Two years earlier, it had been mandated that diagnostic technicians pass a CMV examination. This five-year employee was the only one not to pass the test in the first year. The company allowed the technician to retake the test the following year, but he failed to pass that second time. He was discharged as soon as the company learned that he did not pass.
August 15, 2010
9201 Marmora Street
Morton Grove, IL 60053
I regret to inform you that our company must exercise its right to terminate you
for failure to pass the CMV examination this year. As you know, passing the CMV
examination was mandated two years ago as a result of increased demands in the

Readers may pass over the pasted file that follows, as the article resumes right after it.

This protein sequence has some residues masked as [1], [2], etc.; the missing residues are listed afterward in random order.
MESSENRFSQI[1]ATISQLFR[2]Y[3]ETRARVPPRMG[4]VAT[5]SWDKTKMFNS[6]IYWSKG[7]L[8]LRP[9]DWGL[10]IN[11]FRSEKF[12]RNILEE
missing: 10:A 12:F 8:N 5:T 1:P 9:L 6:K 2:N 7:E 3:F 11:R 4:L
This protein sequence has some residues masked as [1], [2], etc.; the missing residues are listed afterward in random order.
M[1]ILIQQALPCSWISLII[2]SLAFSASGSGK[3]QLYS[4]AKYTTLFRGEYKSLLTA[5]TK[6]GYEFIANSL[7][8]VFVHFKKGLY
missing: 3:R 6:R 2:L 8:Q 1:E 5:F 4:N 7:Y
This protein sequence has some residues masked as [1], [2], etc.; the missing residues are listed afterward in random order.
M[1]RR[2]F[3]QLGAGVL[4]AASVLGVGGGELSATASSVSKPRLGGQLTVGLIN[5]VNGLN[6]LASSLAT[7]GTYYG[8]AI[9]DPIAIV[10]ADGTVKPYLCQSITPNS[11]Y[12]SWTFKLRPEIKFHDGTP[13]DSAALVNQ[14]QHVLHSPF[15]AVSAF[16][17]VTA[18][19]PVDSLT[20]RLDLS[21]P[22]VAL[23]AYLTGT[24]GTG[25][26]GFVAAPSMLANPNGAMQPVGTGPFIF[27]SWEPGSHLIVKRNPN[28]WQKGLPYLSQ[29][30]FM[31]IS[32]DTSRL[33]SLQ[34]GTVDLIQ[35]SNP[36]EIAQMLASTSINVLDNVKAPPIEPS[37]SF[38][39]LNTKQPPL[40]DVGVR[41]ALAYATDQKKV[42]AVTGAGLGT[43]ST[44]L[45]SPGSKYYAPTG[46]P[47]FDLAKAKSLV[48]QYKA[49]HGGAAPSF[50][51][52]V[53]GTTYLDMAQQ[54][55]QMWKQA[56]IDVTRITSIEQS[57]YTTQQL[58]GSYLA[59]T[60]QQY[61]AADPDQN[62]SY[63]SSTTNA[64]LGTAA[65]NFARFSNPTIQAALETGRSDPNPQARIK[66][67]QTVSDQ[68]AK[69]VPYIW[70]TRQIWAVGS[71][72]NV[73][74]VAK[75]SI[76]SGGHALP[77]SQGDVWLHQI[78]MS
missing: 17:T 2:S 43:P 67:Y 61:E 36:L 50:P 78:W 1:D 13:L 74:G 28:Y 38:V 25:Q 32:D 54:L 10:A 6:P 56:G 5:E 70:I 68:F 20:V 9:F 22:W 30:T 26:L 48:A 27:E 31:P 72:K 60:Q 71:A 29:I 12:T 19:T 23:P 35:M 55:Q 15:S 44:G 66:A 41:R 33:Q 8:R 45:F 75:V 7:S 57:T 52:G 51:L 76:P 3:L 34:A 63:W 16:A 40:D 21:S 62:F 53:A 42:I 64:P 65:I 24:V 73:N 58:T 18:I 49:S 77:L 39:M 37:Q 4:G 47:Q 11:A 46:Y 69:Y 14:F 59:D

diagnostic laboratory field. Your job description was altered in 2008 to reflect this new
requirement. Your annual performance evaluations in 2008 and 2009 also stated that
you must pass the CMV exam and obtain your certification in order to retain your
position. You acknowledged this requirement by signing your revised job description
as well as your performance reviews.
Seeing that this exam is given only once a year, in June, your inability to pass the exam
in 2009 could have led to your dismissal at that time. However, as you’ll recall, we agreed
that you could take the exam in 2010 even though you were the only uncertified lab
technician in the department. In June of 2009, you signed a document stating that “if
you failed to provide the department with written proof of passing the CMV examination
in June of 2010, you would be dismissed.”
Yesterday we received the news that you did not pass the test, and we must consequently
sever our employment relationship. I wish you well, Jim, and I thank you for your hard
work and commitment to our department and company over the past five years.